In Loot exhibition Goldstein is showing another work, which seem to an additional, almost necessary step in this process. Leatherette (leather substitute) sheets are stretched over “donkeys” (the Hebrew term for wooden supports – legs substitutes). Using his fingernails, Goldstein scraped and plucked the upper plastic layer of these sheets, exposing their white fabric lining. The white cloths become a background for large colorful stains which now seem skin-like also in their appearance. In this work, Goldstein no longer rears the animal and displays its products, but instead adopts its’ organs qualities and functions, its affects. This same affect re-generates the animal, restores the animal into that which wills to substitute it, to simulate it in its absence. The colorful sheets of cloth, with their plucked rims, now seems like stretched skins. The artificiality and decoration are still present, only this time as means of display and preservation. The lamps light as lamps do, living up to their substitute function. They are attached to the upper part of the “donkeys,” still allowing it, as narrow as it may be, to maintain its weight-bearing function. The “donkeys” are wraps with the leatherette sheets, losing their horizontal customary burden in favor of an independent, differentiated “donkey” existence. Instead of facing each other they assembled as a group, maintaining but small gaps between tem that compel proximity and close encounters. Like the lumps of human-hair Goldstein once collected in hairdressing salons and strung as beads (Untitled, 2007), the “donkeyed” sheets transform singular units into an assemblage, a pack – a preserved and displayed multiplicity, spread out and apart, as loot.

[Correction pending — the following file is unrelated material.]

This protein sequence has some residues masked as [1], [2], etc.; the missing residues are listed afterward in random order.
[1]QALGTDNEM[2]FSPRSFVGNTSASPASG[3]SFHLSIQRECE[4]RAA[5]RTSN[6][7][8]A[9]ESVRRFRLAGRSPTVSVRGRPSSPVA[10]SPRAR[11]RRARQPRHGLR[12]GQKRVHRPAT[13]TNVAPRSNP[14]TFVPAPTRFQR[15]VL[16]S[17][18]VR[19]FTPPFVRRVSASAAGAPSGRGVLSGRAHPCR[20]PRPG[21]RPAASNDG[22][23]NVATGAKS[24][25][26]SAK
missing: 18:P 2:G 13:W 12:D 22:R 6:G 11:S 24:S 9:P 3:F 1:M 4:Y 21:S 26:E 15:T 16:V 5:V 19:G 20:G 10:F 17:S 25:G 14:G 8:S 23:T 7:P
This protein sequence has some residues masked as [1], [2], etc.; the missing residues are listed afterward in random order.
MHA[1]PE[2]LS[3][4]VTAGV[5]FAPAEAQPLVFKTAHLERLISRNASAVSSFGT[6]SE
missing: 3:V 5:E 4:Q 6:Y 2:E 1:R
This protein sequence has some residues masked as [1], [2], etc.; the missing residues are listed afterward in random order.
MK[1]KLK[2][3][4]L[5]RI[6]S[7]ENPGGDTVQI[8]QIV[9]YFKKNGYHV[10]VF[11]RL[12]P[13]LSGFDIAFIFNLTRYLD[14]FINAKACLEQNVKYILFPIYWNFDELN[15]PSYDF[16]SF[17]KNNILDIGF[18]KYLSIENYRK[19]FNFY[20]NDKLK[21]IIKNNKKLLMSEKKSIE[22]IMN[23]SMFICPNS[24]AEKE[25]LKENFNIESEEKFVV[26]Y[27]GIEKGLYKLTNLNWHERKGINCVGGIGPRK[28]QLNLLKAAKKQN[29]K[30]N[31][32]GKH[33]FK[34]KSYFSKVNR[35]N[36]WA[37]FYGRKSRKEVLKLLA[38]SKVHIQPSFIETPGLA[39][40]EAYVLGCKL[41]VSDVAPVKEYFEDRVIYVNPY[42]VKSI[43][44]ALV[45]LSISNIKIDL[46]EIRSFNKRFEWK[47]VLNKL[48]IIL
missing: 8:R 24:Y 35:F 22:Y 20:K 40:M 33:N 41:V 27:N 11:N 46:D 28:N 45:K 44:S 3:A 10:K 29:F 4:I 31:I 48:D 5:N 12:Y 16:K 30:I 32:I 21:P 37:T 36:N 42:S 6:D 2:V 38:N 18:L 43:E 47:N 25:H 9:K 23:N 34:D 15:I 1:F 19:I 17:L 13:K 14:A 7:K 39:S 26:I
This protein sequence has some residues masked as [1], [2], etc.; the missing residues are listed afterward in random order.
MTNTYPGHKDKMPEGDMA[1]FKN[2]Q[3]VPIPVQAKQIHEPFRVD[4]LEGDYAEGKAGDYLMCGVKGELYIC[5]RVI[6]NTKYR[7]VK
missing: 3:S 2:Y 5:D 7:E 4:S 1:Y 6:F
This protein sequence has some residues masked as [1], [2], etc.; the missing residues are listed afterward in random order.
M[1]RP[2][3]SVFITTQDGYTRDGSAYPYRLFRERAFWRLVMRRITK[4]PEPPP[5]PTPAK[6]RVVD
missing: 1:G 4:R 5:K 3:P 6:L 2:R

(1) Jacques Derrida, “The Animal that therefore I Am (More to Follow),” Trans: David Wills, in Critical Inquiry, Vol. 28 (2), 2002, p. 418
(2) Jacques Derrida et Elisabeth Roudinesco, Ma Yeled Yom… (De quoi demain), Hebrew Trans. Avner Lahav, Tel Aviv: Xargol, p. 12
(3) Ibid, 16
(4) Derrida, 372
(5) Gilles Deleuze and Félix Guattari, “Becoming-Intense, Becoming-Animal, Becoming-Imperceptible…,” in Deleuze and Guattari, A Thousand Plateaus, London: The Athlone Press, 1988, p. 305
(6) Rosalind Krauss, “The Originality of the Avant-Garde,” in Krauss, The Originality of the Avant-Garde and Other Modernist Myths, Cambridge: MIT Press, 1986, pp. 151-170
(7) Adrian Franklin, “Neo-Darwinian Leisures, the Body and Nature: Hunting and Angling in Modernity,” in Body Society, Vol. 7 (4), 2001, pp. 57-76
(8) Derrida, 400
(9) Deleuze and Guattari, 240